“Art is communication, Internet is communication”
– Alejandro Vigilante, Founder, i-Art Movement
Alejandro Vigilante, the Argentine-born, banker turned jet-setting artist, is the driving force behind an exciting and vibrant art movement called “i-Art” that melds iconic pop culture with the fast and ever-changing world of Internet communications.
Alejandro at work in his studio.
Renowned design author, Saxon Henry describes his i-Art process:
In terms of [Alejandro’s] process, his paintings are acrylic on wood. He then transfers images onto the backgrounds in a technique for which Robert Rauschenberg was known. Many people think that because he’s inspired by the internet, it means he is just doing digital art. It’s far from it; his painterly hand definitely shows in his work and the transfer technique on top of the paint is an incredible tricky process that has taken him years to perfect.
Jackie Kennedy Onassis
How would you describe your artistic influences?
Alejandro: My father, who was an architect and a painter, inspired me to paint. Then, a teacher in art school who taught me sculpture and drawing cemented my philosophy. In terms of artists’ works I admire the most, I’d have to say Roy Lichtenstein and Robert Rauschenberg are my biggest influences.
Butch Cassidy and the Sundance Kid plan bank robberies via e-mail.
How has your art evolved throughout your career?
Alejandro: My first pieces were surrealist or metaphysical abstracts. From the late 1970s on, I’ve been moving toward more conceptual work, but my newest work is the most conceptual yet. Once I took the time to really look at what the progenitors of Pop Art were doing, I felt they’d paved the way for artists like myself to explore different aspects of pop culture, and it really appealed to me.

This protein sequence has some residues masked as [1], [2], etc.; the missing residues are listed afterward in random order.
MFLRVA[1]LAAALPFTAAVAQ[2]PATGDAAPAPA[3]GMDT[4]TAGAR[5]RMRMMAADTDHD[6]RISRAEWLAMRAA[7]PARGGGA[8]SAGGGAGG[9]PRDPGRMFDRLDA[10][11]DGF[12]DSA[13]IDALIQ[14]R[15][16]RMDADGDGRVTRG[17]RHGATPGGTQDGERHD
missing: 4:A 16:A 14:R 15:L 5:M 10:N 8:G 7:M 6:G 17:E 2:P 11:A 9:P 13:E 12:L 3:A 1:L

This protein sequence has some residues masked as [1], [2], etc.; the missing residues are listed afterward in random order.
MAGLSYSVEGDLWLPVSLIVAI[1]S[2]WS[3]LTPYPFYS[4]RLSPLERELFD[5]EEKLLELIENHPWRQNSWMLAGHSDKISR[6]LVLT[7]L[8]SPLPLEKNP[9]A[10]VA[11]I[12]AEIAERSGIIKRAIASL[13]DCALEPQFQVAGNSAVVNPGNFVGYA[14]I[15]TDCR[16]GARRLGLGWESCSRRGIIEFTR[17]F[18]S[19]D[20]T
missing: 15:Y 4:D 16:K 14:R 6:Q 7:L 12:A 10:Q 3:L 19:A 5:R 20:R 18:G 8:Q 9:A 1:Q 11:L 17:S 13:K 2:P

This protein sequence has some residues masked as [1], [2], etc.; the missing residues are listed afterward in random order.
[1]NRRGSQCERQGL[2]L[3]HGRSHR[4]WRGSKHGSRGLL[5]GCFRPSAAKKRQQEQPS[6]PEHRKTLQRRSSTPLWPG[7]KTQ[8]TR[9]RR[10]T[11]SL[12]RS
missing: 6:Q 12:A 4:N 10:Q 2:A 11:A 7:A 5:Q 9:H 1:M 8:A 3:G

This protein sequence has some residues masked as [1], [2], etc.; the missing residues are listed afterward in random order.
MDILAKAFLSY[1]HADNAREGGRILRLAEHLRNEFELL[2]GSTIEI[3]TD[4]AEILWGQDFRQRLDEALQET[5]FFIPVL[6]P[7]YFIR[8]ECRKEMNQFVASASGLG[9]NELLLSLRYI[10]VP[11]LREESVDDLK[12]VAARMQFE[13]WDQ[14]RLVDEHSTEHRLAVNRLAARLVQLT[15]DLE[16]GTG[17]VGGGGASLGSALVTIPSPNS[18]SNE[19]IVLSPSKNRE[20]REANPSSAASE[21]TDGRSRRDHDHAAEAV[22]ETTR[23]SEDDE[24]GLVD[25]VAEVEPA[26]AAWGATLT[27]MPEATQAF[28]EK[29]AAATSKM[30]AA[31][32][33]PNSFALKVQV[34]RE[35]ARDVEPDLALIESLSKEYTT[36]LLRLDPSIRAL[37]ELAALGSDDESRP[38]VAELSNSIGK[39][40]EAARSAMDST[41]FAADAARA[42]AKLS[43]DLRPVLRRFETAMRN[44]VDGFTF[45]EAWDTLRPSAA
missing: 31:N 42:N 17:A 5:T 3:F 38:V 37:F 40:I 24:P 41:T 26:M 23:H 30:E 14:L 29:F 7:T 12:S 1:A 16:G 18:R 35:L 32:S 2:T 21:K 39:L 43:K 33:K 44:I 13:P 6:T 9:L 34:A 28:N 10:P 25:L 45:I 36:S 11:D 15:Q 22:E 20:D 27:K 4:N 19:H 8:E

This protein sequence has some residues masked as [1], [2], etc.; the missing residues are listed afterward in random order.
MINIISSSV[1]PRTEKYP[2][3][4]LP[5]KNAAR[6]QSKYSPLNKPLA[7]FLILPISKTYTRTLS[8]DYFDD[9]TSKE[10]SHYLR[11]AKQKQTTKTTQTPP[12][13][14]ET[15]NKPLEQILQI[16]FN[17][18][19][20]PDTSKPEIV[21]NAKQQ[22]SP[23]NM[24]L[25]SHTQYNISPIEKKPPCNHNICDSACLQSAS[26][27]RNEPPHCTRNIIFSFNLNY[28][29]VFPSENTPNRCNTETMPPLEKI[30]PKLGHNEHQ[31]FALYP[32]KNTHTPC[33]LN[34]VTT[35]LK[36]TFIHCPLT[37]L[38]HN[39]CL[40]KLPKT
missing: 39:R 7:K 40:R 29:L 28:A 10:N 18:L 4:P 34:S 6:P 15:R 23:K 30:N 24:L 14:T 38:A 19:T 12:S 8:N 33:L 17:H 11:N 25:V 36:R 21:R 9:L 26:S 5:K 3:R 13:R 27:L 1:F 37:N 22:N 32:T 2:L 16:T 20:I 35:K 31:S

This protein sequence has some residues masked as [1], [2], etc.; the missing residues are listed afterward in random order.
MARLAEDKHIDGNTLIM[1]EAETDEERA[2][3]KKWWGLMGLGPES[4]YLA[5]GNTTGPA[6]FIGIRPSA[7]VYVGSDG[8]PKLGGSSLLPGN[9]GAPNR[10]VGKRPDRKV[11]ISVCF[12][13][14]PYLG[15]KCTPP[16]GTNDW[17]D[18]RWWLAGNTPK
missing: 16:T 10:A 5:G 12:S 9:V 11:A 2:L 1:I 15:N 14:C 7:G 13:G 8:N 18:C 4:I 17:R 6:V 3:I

Alejandro’s I-Art paintings in Miami Home.
Looking through your online photo archive I came across a photo of you on the ground on September 11th, 2001- flanked by law enforcement officials covered in the grey-white dust that has become synonymous with that tragic date. As an artist how did the events of September 11th, 2001 impact your artwork?
Alejandro: The day of September 11th was a turning point for me. It was then that I felt how precious life is for those of us who survived and I also saw how much communication has changed our lives. The world and the media were focused on that one section of Manhattan and there was such a massive amount of communication taking place during and after the attacks that I realized it was a rich concept to explore. That’s when my work took a turn toward the i-Art Movement and I’ve never looked back.
What are your favorite museums?
Alejandro: Hands down, it would have to be Museum of Modern Art in New York. I could spend days strolling through the galleries looking at the contemporary art—a retrospective of Jackson Pollack’s work that I saw there remains one of my favorites to this day. Seeing Pablo Picasso’s “Les Demoiselles d’Avignon” at MoMA was almost a spiritual experience for me: one I’ll also never forget. I enjoy the Museo de Bellas Artes in Buenos Aires, as well, because they have one of the most well-rounded collections in Argentina.
Lady GaGa i-Art portrait – one of Alejandro’s most recent commissions.
Being an artist can be wonderful (pursuing a dream and creating) yet, difficult at times (operating a business). How do you find the balance and the inspiration to manage both aspects of being an artist in business?
Alejandro: I view my life as an artist very similarly to how I work when I’m mixing paint—there is a perfect proportion that just feels right when I’m combining colors and it’s like that with the push-pull of marketing versus creating. Of course, there’s never a perfect balance and the creative periods tend to come in waves. When I’m not working on a new series, I am connecting with my community on the internet—one of the strongest ways I promote my work. I’m also fortunate to have a good gallerist in Miami, Dmitry Prut of Avant Gallery.
Alejandro Vigilante on the Web:
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